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mus-e-journal - Online Journal

The online mus-e-journal  presents research papers of musical disciplines and arts such as musicology/ethnomusicology, theory, technology, education, in addition to composition and performance.  
"mus-e-journal" was founded in January 2008 as a non-profit online magazine in order to promote the musical arts and sciences and is published semiannually by the Muse Institute in English and Greek.   Submissions are welcome for evaluation at:

Editorial Board

Editorial Board

The Editorial Board is comprised of internationally recognized musicologists, theorists, composers and performers, most of whom hold doctoral degrees, teach in leading universities, or direct music ensembles and institutes in Europe and the US.

Honorary Advisory Board

Honorary Advisory Board

Dinos Constantinides, PhD: Professor, School of Music, Louisiana State University

Frederick Hemke, DMA: Professor, School of Music, Northwestern University

Dimitris Themelis, PhD: Emeritus professor, Department of Music, Aristotelian University

Stephen L. Syverud, PhD: Professor, School of Music, Northwestern University

Mike Vaughan, PhD: Professor, Director of the School of Humanities, Keele University 
Anna Maria Rentzeperi-Tsonou: George Lambelet’s song-cycle Ta chelidonia (The swallows) for voice (voices) and piano in poetry by Zacharias Papantoniou Print E-mail

By Anna-Maria Rentzeperi-Tsonou, Assistant Professor, Department of Music Science and Art, University of Macedonia, Greece, This e-mail address is being protected from spambots. You need JavaScript enabled to view it



George Lambelet is one of the pioneers of the Greek National Music School because of his choice to write Greek national music and of his essays about how it should be composed. The songs for voice and piano have a dominant place in his work. In the song-cycle Τa Chelidonia (The Swallows) for voice (voices) and piano (first published in 1920) Lambelet set 16 of the poems included in the same-titled poetic cycle by the Greek poet Zacharias Papantoniou to music. Τhe poems express mainly Papantoniou’s love for nature, his affection for animals and his connection with his childhood experiences - all poems come to a pedagogic conclusion teaching the children kindness, integrity and loyalty often in parables. They consist of stanzas which contain the same number of verses.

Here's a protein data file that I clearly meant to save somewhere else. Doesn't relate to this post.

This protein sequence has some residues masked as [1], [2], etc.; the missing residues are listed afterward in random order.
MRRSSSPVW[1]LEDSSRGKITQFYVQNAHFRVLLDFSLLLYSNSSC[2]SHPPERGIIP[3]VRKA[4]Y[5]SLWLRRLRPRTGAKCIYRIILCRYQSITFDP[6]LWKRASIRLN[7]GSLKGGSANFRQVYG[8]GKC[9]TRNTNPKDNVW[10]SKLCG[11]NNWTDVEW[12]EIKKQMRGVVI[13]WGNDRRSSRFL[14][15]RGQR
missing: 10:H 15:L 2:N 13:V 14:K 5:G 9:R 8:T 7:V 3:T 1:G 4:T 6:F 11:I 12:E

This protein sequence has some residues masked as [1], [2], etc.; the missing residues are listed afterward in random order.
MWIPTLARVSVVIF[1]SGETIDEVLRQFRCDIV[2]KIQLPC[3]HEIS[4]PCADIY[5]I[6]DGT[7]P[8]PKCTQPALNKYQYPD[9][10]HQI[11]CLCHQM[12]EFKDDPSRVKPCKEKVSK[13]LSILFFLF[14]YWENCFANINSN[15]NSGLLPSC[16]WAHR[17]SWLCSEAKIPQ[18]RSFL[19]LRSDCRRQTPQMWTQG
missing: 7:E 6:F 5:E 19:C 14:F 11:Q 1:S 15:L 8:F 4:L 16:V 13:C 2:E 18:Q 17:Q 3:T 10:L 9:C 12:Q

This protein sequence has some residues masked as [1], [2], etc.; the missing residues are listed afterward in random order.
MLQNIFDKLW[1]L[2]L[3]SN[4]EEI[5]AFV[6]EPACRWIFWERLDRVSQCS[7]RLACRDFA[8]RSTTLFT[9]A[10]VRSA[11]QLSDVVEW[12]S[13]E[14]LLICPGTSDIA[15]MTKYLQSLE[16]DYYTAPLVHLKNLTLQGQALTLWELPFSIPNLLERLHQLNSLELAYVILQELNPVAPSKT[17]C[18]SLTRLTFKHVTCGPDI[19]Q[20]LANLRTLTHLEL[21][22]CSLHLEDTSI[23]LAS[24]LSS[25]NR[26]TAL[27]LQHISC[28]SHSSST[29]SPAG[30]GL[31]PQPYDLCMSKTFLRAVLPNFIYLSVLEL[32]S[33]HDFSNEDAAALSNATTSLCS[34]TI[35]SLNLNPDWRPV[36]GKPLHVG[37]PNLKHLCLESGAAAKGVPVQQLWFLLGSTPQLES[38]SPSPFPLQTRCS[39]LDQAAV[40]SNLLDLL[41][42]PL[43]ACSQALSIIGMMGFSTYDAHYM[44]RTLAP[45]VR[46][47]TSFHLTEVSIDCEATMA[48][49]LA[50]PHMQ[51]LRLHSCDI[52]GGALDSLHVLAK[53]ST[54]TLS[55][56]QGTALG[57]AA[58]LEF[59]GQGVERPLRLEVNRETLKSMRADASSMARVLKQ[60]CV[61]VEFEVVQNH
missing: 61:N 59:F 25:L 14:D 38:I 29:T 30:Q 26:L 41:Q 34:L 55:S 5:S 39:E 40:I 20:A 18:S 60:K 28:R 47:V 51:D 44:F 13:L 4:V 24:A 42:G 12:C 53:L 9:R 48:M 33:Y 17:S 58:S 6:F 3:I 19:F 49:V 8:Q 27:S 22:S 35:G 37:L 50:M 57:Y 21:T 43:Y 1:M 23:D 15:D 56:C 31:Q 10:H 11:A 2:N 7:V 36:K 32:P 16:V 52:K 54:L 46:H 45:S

In this study are analyzed four songs of the song-cycle regarding the musical parameters: morphological structure, tonality, harmony, tempo, meter, melody, rhythmic scheme, dynamic and piano accompaniment. Also the Greek element of the songs is examined. Two of the songs are strophic whereas the other two have a more complicated form. The songs are either written completely in Greek modes (scales) or move between modes and minor and major scales. The melodic line of the voice is in most of the songs rather simple. In most of the songs the melodic line of the voice and the piano accompaniment move with small rhythmic values (quarter and eighth notes). Two of the songs have a folk-like dancing character. In all songs the right hand of the piano doubles the melodic line of the voice (voices). The Greek character is shown by the 7/8 meter, the rhythmic patterns of Greek folk-dances, as syrtos – kalamatianos, the use of the interval of augmented second (trisemitone) in the melodic line of the voice and the constant use of Greek modes (scales) and the harmony that derives from them.

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